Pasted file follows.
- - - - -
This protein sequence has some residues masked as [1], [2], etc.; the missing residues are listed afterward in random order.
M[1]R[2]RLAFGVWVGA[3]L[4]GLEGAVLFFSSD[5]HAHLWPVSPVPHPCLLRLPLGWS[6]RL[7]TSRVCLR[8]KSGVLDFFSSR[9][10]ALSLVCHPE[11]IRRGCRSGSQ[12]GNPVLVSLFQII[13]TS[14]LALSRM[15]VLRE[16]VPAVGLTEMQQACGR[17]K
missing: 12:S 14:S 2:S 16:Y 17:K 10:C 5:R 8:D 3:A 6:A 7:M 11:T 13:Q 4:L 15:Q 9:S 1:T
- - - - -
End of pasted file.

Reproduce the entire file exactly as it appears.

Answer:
This protein sequence has some residues masked as [1], [2], etc.; the missing residues are listed afterward in random order.
M[1]R[2]RLAFGVWVGA[3]L[4]GLEGAVLFFSSD[5]HAHLWPVSPVPHPCLLRLPLGWS[6]RL[7]TSRVCLR[8]KSGVLDFFSSR[9][10]ALSLVCHPE[11]IRRGCRSGSQ[12]GNPVLVSLFQII[13]TS[14]LALSRM[15]VLRE[16]VPAVGLTEMQQACGR[17]K
missing: 12:S 14:S 2:S 16:Y 17:K 10:C 5:R 8:D 3:A 6:A 7:M 11:T 13:Q 4:L 15:Q 9:S 1:T